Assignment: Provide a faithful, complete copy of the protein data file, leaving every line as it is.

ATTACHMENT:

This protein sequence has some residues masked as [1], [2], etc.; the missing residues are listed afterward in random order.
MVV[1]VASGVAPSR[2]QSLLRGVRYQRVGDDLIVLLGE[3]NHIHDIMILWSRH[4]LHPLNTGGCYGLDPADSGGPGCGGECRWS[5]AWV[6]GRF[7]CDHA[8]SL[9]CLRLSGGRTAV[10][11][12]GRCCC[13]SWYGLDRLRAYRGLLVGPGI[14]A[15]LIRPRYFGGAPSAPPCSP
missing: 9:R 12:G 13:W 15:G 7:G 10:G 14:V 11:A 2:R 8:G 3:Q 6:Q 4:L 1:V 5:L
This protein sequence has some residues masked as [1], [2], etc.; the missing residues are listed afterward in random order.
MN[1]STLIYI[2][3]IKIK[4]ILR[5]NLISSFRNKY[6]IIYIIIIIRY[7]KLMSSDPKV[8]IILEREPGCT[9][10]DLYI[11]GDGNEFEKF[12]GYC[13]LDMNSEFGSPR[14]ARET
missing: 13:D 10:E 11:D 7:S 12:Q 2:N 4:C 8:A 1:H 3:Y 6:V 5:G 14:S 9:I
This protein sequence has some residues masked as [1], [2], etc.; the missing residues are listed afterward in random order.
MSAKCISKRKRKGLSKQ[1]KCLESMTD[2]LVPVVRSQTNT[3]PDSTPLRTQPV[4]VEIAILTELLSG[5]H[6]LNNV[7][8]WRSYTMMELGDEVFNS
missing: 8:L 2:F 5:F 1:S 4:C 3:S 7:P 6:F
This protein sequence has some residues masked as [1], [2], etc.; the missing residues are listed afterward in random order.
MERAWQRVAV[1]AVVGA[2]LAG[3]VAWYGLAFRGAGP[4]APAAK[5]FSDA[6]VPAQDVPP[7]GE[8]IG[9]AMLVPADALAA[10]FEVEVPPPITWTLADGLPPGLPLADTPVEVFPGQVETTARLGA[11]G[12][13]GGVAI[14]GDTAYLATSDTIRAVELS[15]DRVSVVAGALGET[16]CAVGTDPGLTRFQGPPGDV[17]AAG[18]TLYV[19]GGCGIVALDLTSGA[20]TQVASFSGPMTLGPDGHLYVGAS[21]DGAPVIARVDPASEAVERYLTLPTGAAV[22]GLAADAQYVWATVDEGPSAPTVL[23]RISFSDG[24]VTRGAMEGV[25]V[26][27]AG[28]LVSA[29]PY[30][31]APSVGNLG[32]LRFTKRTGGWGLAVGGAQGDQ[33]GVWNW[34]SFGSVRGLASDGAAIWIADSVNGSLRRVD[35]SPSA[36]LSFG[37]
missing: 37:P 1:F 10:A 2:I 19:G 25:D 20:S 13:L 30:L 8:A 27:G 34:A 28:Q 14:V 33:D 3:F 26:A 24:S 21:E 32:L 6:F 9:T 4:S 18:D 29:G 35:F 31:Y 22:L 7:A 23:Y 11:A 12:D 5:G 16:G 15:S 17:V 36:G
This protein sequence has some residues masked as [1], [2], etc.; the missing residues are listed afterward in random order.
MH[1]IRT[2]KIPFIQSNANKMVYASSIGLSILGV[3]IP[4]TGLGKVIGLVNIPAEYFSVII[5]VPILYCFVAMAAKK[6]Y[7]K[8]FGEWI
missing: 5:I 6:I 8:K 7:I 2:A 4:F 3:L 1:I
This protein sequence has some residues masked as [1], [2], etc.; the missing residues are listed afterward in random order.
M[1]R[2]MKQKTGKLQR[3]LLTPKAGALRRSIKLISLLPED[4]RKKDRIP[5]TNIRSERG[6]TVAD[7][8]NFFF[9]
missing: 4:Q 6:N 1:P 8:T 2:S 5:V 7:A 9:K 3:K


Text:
This protein sequence has some residues masked as [1], [2], etc.; the missing residues are listed afterward in random order.
MVV[1]VASGVAPSR[2]QSLLRGVRYQRVGDDLIVLLGE[3]NHIHDIMILWSRH[4]LHPLNTGGCYGLDPADSGGPGCGGECRWS[5]AWV[6]GRF[7]CDHA[8]SL[9]CLRLSGGRTAV[10][11][12]GRCCC[13]SWYGLDRLRAYRGLLVGPGI[14]A[15]LIRPRYFGGAPSAPPCSP
missing: 9:R 12:G 13:W 15:G 7:G 10:G 14:V 11:A 2:R 8:G 3:Q 6:Q 4:L 1:V 5:L
This protein sequence has some residues masked as [1], [2], etc.; the missing residues are listed afterward in random order.
MN[1]STLIYI[2][3]IKIK[4]ILR[5]NLISSFRNKY[6]IIYIIIIIRY[7]KLMSSDPKV[8]IILEREPGCT[9][10]DLYI[11]GDGNEFEKF[12]GYC[13]LDMNSEFGSPR[14]ARET
missing: 13:D 10:E 11:D 7:S 12:Q 2:N 4:C 8:A 1:H 3:Y 6:V 5:G 14:S 9:I
This protein sequence has some residues masked as [1], [2], etc.; the missing residues are listed afterward in random order.
MSAKCISKRKRKGLSKQ[1]KCLESMTD[2]LVPVVRSQTNT[3]PDSTPLRTQPV[4]VEIAILTELLSG[5]H[6]LNNV[7][8]WRSYTMMELGDEVFNS
missing: 8:L 2:F 5:F 1:S 4:C 3:S 7:P 6:F
This protein sequence has some residues masked as [1], [2], etc.; the missing residues are listed afterward in random order.
MERAWQRVAV[1]AVVGA[2]LAG[3]VAWYGLAFRGAGP[4]APAAK[5]FSDA[6]VPAQDVPP[7]GE[8]IG[9]AMLVPADALAA[10]FEVEVPPPITWTLADGLPPGLPLADTPVEVFPGQVETTARLGA[11]G[12][13]GGVAI[14]GDTAYLATSDTIRAVELS[15]DRVSVVAGALGET[16]CAVGTDPGLTRFQGPPGDV[17]AAG[18]TLYV[19]GGCGIVALDLTSGA[20]TQVASFSGPMTLGPDGHLYVGAS[21]DGAPVIARVDPASEAVERYLTLPTGAAV[22]GLAADAQYVWATVDEGPSAPTVL[23]RISFSDG[24]VTRGAMEGV[25]V[26][27]AG[28]LVSA[29]PY[30][31]APSVGNLG[32]LRFTKRTGGWGLAVGGAQGDQ[33]GVWNW[34]SFGSVRGLASDGAAIWIADSVNGSLRRVD[35]SPSA[36]LSFG[37]
missing: 37:P 1:F 10:A 2:I 19:G 25:D 20:S 13:L 30:L 8:A 27:G 34:A 28:Q 14:V 33:D 3:F 26:A 24:S 21:E 32:L 6:F 9:T 4:S 18:D 29:G 35:F 31:Y 22:L 7:A 23:Y 11:A 12:D 5:G 16:G 15:S 17:V 36:G
This protein sequence has some residues masked as [1], [2], etc.; the missing residues are listed afterward in random order.
MH[1]IRT[2]KIPFIQSNANKMVYASSIGLSILGV[3]IP[4]TGLGKVIGLVNIPAEYFSVII[5]VPILYCFVAMAAKK[6]Y[7]K[8]FGEWI
missing: 5:I 6:I 8:K 7:I 2:A 4:F 3:L 1:I
This protein sequence has some residues masked as [1], [2], etc.; the missing residues are listed afterward in random order.
M[1]R[2]MKQKTGKLQR[3]LLTPKAGALRRSIKLISLLPED[4]RKKDRIP[5]TNIRSERG[6]TVAD[7][8]NFFF[9]
missing: 4:Q 6:N 1:P 8:T 2:S 5:V 7:A 9:K 3:K